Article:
There’s a poetry in seeing the sunrise at -36 degrees Celsius. You feel like a lonely explorer, out in the wilderness, brave and hardy. The wind swipes at your legs, conspiring with the thin, slick layer of snow to make you lose your purchase. It’s too cold even for birds. The cold makes planes flying overhead sound like they’re cutting through Styrofoam. The air itself looks blue and magical. Everything gleams vividly, and you are alone to experience it, a solitary survivor of some climatic apocalypse.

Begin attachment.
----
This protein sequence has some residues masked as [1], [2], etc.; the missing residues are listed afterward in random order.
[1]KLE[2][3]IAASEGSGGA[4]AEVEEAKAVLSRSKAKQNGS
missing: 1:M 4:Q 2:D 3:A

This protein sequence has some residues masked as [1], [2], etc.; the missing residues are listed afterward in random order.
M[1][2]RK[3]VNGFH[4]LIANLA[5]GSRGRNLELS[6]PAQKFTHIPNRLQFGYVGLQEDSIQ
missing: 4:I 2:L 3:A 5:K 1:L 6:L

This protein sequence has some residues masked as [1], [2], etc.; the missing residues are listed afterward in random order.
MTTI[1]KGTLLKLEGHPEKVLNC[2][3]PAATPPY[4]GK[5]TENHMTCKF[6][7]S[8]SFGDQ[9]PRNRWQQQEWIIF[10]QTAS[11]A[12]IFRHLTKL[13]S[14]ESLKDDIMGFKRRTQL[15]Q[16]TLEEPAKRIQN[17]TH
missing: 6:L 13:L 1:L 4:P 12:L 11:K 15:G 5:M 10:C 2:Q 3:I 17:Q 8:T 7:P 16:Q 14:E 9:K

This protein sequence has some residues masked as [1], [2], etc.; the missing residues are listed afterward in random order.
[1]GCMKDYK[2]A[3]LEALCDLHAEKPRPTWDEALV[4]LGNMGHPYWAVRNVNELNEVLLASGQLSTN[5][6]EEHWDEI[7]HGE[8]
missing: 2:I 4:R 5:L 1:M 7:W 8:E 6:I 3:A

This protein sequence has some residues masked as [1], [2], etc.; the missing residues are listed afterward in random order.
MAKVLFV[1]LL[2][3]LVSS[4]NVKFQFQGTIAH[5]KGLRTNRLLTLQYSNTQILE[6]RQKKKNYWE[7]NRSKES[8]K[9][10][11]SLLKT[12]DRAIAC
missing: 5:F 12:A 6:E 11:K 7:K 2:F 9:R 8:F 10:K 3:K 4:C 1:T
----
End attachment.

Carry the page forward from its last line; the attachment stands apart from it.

The irony is that, ensconced in two pairs of pants, double layers of socks, mittens over gloves, a mille-feuilles of undershirt/shirt/cardigan/Thinsulate lining/ankle-length coat, hat, hood, scarf and Kodiak boots, I feel cozier than I have in weeks, shivering through my house in Pashmina shawls and slippers. Except for the sliver of exposed skin around my eyes, every part of me is hugged in warmth. At least for the first 25 minutes. Then, I start to feel a hint of the wind on my skin like a whisper. It says: don’t flirt with me too long, my friend. I’ll lull you into a sleep so sweet you’ll never wake up.